“We elected to put me down,” Taylor recalls. “It was quite challenging. The pilots ended up having to fly manually. After several attempts at getting me inside, I ended up in the water alongside it, then a big wave lifted me up and carried me into the dinghy. It was pitch black inside because the aircraft had moved away quite a bit. I began searching the raft. And that’s when it rolled over.

“I was under the water for some time and the pilots and winch operator were quite concerned. If they’d just winched in, they could have dragged me through something and injured me, so they had to let the situation develop. Luckily, I popped up, in a bit of a spluttering mess, but on the wrong side of the dinghy. I had to swim underneath to get back to the aircraft side. They recovered me and I was pretty pooped; it was really swim for your life stuff.”

Sticky recalls: “Livvy reported Rich T swinging towards and entering the water, and then the dingy flipping. This wasn’t pretty and I feared for him. At some point he came out of the dinghy and we recovered him back to the aircraft. Our hearts sank when Rich told us the dinghy was empty.”

From his seat beside Sticky, Flt Lt Wales had an intimate view of his captain in action. “He remained calm and in control throughout. He had to fly the rescue manually, a tricky procedure for non-SAR crews; normally we would use the RadOp in the back, with a joystick to steer the hovering aircraft over the liferaft. However, in this case the kit wasn’t working because the waves were so big, and Sticky had to fly it with minimal visual cues, because it was so dark and there were walls of water coming at him.”

With Rich T safely back in the cabin, the crew was determined to find the first dinghy. On the way, the helicopter flew over a large debris field and an emergency beacon broke through on the radios. “We became hopeful this was where we would find survivors and started to search methodically upwind. We saw survival aids, floats, doors and lots of debris ripped from the ship, but no survivors,” Sticky remembers. “This was when it hit home that a ship really had gone down. Right there.”

Research for the book revealed many rescues every bit as skilled as that flown by Flt Lt Bunn and crew. Among them, a mission flown by Flight Lieutenant Christian ‘Taff’ Wilkins and crew in March 2013, when winchman Sergeant Rachael Robinson made six separate hazardous descents to reach a grievously injured French trawlerman in atrocious weather off Milford Haven, is one of several that stand out.

Royal Navy Sea King Helicopter Comes to the Aid of French Fishing Vessel 'Alf' in the Irish Sea

There were also occasional humorous or peculiar events to discover, including a September 1955 sortie in which a 275 Sqn Sycamore helicopter crew lowered a bucket and collected freshly caught fish from a boat.

But the book is about much more than helicopter SAR, extending back to the RAF’s formation in 1918 and to 2020, albeit that SAR Force disbanded in 2015. Trawling the archives and discovering these stories has been a privilege – having the opportunity to pass them on is even more so.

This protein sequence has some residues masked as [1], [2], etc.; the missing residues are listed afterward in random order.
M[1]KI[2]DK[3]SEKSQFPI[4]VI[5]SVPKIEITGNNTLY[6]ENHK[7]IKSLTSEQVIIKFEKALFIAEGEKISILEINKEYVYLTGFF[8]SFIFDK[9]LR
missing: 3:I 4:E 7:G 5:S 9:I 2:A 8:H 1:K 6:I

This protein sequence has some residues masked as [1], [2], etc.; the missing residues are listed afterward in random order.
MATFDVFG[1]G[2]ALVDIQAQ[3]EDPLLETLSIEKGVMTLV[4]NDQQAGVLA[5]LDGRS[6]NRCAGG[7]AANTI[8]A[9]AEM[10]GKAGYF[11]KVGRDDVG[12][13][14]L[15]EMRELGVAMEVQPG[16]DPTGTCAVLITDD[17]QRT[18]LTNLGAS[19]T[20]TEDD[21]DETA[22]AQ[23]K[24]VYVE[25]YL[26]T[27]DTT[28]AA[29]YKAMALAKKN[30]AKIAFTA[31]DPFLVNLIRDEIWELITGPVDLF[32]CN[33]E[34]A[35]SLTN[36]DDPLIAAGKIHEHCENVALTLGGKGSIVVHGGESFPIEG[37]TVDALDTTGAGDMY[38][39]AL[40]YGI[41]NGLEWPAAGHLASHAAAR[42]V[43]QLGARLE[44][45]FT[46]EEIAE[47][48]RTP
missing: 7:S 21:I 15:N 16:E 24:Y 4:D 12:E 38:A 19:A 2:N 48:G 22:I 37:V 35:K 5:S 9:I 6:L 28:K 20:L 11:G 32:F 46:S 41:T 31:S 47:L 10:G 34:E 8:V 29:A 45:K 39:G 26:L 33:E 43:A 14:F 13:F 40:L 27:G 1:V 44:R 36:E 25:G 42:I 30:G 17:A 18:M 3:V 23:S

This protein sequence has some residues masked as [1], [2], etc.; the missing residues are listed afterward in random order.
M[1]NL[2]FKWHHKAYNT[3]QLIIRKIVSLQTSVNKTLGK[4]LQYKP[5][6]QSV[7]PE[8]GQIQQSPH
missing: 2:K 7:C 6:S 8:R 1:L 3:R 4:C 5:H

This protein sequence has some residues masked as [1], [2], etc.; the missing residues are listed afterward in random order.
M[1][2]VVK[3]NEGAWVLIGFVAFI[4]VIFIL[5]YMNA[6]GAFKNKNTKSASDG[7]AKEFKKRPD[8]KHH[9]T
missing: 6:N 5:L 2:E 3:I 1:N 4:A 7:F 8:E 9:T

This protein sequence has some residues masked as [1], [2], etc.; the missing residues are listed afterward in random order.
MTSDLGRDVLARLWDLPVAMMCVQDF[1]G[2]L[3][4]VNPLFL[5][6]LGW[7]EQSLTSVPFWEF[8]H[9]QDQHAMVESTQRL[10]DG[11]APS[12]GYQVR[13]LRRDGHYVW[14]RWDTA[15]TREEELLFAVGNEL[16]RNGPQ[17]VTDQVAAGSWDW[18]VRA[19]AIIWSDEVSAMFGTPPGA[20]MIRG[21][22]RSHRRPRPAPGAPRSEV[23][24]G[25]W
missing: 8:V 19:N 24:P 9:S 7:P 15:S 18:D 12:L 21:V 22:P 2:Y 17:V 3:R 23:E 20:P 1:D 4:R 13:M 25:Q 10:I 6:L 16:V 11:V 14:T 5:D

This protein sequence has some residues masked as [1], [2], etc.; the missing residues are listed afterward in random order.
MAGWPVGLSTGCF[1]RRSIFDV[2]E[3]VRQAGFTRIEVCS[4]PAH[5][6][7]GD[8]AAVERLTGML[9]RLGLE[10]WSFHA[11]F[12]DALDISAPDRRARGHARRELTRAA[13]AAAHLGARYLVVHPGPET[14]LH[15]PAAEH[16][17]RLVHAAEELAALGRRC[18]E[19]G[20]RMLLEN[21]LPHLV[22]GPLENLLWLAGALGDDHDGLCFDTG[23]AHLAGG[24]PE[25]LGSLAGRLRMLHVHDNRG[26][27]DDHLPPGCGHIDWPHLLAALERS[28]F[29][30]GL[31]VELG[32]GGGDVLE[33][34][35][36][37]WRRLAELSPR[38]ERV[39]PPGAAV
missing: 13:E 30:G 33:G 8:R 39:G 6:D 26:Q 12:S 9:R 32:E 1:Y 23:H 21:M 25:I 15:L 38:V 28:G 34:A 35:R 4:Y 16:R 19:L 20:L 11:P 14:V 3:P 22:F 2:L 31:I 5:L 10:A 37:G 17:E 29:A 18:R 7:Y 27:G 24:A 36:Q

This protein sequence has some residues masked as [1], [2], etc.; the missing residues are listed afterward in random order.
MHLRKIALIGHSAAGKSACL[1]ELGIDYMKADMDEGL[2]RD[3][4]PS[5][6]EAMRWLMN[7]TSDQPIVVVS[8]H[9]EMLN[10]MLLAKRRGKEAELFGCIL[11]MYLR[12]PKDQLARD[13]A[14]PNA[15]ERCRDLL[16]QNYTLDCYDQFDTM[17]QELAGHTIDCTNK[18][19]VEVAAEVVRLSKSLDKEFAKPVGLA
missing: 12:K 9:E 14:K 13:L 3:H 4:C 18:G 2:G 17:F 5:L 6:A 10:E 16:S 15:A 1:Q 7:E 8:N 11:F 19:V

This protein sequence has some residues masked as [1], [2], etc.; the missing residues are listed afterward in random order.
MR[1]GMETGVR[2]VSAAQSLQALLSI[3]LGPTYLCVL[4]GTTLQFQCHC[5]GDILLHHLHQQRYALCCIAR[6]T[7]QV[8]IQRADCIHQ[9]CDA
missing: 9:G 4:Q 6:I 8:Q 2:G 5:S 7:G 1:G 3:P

We publish The Official Illustrated History of RAF Search and Rescue on 9th July. You can buy it from all good bookshops (ISBN 978-1-4729-6090-0, RRP £25) or direct from our website (with a 10% discount) here:

Alan Watts

We are very sad to report the death of our longest-standing author, Alan Watts.

Alan had already had one career in meteorology before he started a new one as an author. It was our founder Kaines Adlard Coles himself who finally managed to convince Alan to write a book that combined his professional expertise with his interest in sailing. Alan was apparently unsure about writing one to begin with, but eventually he came up with the idea for a book with photos of the sky to help readers work out for themselves what to expect.

That book was called Instant Weather Forecasting, and was first published in 1968 (this first edition is the one pictured). Over half a century later it has never been out of print, with Alan having returned to it for four new editions over the years, most recently in 2016. Though initially aimed primarily at sailors, it found fans in people taking part in all manner of outdoor activities. It has sold over a million copies in numerous languages in the past 52 years, making it perhaps the bestselling Adlard Coles book of all time.

IWF 1st ed

Even Alan was surprised at just how successful the book proved to be, but it inspired him to write numerous other books on the weather, including similar but more focused books along the same lines, Instant Wind Forecasting and Instant Storm Forecasting. Aside from Instant Weather Forecasting, his most successful book for us was The Weather Handbook. He had been working on a fourth edition of that at the time of his death, and we will publish it this autumn.

His longest-serving editor at Adlard Coles was former director Janet Murphy, who said, ‘I worked with Alan for so long that it seems inconceivable that he isn’t still at the helm of the Adlard Coles meteorology list. His name is stamped all over so many market leading titles, and will be for years to come.’

Alan has left a fine legacy of weather books, and as the weather only really changes from hour to hour rather than year to year, we can easily foresee his name still being held in high regard for expertise and accessibility another half a century hence.